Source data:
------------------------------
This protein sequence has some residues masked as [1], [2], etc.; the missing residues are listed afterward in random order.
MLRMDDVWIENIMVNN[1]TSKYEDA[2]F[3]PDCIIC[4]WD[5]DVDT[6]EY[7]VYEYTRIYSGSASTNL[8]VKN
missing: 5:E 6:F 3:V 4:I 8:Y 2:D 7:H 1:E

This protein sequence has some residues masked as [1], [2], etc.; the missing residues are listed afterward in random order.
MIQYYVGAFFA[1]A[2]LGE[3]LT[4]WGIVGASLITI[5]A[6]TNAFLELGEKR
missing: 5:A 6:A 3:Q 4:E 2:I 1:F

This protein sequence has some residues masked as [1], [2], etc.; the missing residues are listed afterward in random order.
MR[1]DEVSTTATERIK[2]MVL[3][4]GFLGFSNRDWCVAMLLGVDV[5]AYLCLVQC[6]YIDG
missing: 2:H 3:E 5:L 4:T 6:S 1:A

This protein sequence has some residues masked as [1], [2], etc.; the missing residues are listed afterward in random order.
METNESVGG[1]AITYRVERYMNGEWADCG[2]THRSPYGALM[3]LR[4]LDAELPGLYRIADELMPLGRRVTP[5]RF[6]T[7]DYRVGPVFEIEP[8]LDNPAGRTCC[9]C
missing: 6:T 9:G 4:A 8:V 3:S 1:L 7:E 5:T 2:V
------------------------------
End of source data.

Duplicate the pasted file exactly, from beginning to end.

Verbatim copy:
This protein sequence has some residues masked as [1], [2], etc.; the missing residues are listed afterward in random order.
MLRMDDVWIENIMVNN[1]TSKYEDA[2]F[3]PDCIIC[4]WD[5]DVDT[6]EY[7]VYEYTRIYSGSASTNL[8]VKN
missing: 5:E 6:F 3:V 4:I 8:Y 2:D 7:H 1:E

This protein sequence has some residues masked as [1], [2], etc.; the missing residues are listed afterward in random order.
MIQYYVGAFFA[1]A[2]LGE[3]LT[4]WGIVGASLITI[5]A[6]TNAFLELGEKR
missing: 5:A 6:A 3:Q 4:E 2:I 1:F

This protein sequence has some residues masked as [1], [2], etc.; the missing residues are listed afterward in random order.
MR[1]DEVSTTATERIK[2]MVL[3][4]GFLGFSNRDWCVAMLLGVDV[5]AYLCLVQC[6]YIDG
missing: 2:H 3:E 5:L 4:T 6:S 1:A

This protein sequence has some residues masked as [1], [2], etc.; the missing residues are listed afterward in random order.
METNESVGG[1]AITYRVERYMNGEWADCG[2]THRSPYGALM[3]LR[4]LDAELPGLYRIADELMPLGRRVTP[5]RF[6]T[7]DYRVGPVFEIEP[8]LDNPAGRTCC[9]C
missing: 6:T 9:G 4:A 8:V 3:S 1:L 7:E 5:T 2:V